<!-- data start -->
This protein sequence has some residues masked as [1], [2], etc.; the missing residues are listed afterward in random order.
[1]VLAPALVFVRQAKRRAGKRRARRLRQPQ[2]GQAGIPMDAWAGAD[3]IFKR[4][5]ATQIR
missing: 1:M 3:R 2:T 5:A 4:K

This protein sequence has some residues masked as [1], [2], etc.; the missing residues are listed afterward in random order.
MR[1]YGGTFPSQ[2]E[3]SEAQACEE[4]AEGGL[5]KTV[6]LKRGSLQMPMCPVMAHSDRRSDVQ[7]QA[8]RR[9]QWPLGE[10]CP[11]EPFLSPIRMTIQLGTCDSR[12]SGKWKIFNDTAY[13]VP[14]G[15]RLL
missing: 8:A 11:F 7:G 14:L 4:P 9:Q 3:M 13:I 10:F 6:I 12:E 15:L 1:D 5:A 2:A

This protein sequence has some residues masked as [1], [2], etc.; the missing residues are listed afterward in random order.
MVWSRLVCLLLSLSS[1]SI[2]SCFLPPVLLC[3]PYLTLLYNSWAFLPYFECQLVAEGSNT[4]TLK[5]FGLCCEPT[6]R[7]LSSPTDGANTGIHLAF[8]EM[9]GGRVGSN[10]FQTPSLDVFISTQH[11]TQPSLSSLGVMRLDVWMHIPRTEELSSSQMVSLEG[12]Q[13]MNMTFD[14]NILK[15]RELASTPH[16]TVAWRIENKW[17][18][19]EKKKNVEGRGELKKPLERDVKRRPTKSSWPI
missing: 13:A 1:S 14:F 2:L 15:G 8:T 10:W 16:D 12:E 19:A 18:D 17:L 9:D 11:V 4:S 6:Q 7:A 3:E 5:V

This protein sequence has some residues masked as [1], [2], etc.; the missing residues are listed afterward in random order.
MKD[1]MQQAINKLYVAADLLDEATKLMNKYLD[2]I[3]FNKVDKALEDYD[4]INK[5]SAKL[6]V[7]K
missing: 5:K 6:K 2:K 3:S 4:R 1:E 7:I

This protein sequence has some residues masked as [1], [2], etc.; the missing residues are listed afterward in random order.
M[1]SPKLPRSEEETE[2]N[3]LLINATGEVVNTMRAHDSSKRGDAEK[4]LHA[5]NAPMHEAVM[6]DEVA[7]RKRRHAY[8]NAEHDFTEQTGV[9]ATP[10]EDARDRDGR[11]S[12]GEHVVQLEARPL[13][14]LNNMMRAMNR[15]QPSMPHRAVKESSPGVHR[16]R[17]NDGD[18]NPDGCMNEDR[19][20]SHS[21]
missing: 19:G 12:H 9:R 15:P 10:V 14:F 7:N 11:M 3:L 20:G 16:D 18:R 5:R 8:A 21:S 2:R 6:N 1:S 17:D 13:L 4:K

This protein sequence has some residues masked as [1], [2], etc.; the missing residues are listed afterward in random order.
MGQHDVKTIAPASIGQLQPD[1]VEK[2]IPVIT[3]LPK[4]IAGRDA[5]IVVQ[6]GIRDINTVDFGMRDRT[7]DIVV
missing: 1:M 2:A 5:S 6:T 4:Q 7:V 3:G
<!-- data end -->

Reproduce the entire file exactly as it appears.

This protein sequence has some residues masked as [1], [2], etc.; the missing residues are listed afterward in random order.
[1]VLAPALVFVRQAKRRAGKRRARRLRQPQ[2]GQAGIPMDAWAGAD[3]IFKR[4][5]ATQIR
missing: 1:M 3:R 2:T 5:A 4:K

This protein sequence has some residues masked as [1], [2], etc.; the missing residues are listed afterward in random order.
MR[1]YGGTFPSQ[2]E[3]SEAQACEE[4]AEGGL[5]KTV[6]LKRGSLQMPMCPVMAHSDRRSDVQ[7]QA[8]RR[9]QWPLGE[10]CP[11]EPFLSPIRMTIQLGTCDSR[12]SGKWKIFNDTAY[13]VP[14]G[15]RLL
missing: 8:A 11:F 7:G 14:L 4:P 9:Q 3:M 13:I 10:F 6:I 12:E 15:L 1:D 5:A 2:A

This protein sequence has some residues masked as [1], [2], etc.; the missing residues are listed afterward in random order.
MVWSRLVCLLLSLSS[1]SI[2]SCFLPPVLLC[3]PYLTLLYNSWAFLPYFECQLVAEGSNT[4]TLK[5]FGLCCEPT[6]R[7]LSSPTDGANTGIHLAF[8]EM[9]GGRVGSN[10]FQTPSLDVFISTQH[11]TQPSLSSLGVMRLDVWMHIPRTEELSSSQMVSLEG[12]Q[13]MNMTFD[14]NILK[15]RELASTPH[16]TVAWRIENKW[17][18][19]EKKKNVEGRGELKKPLERDVKRRPTKSSWPI
missing: 13:A 1:S 14:F 2:L 15:G 8:T 10:W 16:D 12:E 19:A 18:D 17:L 9:D 11:V 4:S 6:Q 7:A 3:E 5:V

This protein sequence has some residues masked as [1], [2], etc.; the missing residues are listed afterward in random order.
MKD[1]MQQAINKLYVAADLLDEATKLMNKYLD[2]I[3]FNKVDKALEDYD[4]INK[5]SAKL[6]V[7]K
missing: 5:K 6:K 2:K 3:S 4:R 1:E 7:I

This protein sequence has some residues masked as [1], [2], etc.; the missing residues are listed afterward in random order.
M[1]SPKLPRSEEETE[2]N[3]LLINATGEVVNTMRAHDSSKRGDAEK[4]LHA[5]NAPMHEAVM[6]DEVA[7]RKRRHAY[8]NAEHDFTEQTGV[9]ATP[10]EDARDRDGR[11]S[12]GEHVVQLEARPL[13][14]LNNMMRAMNR[15]QPSMPHRAVKESSPGVHR[16]R[17]NDGD[18]NPDGCMNEDR[19][20]SHS[21]
missing: 19:G 12:H 9:R 15:P 10:V 14:F 7:N 11:M 3:L 20:G 16:D 18:R 5:R 8:A 21:S 2:R 6:N 1:S 17:D 13:L 4:K

This protein sequence has some residues masked as [1], [2], etc.; the missing residues are listed afterward in random order.
MGQHDVKTIAPASIGQLQPD[1]VEK[2]IPVIT[3]LPK[4]IAGRDA[5]IVVQ[6]GIRDINTVDFGMRDRT[7]DIVV
missing: 1:M 2:A 5:S 6:T 4:Q 7:V 3:G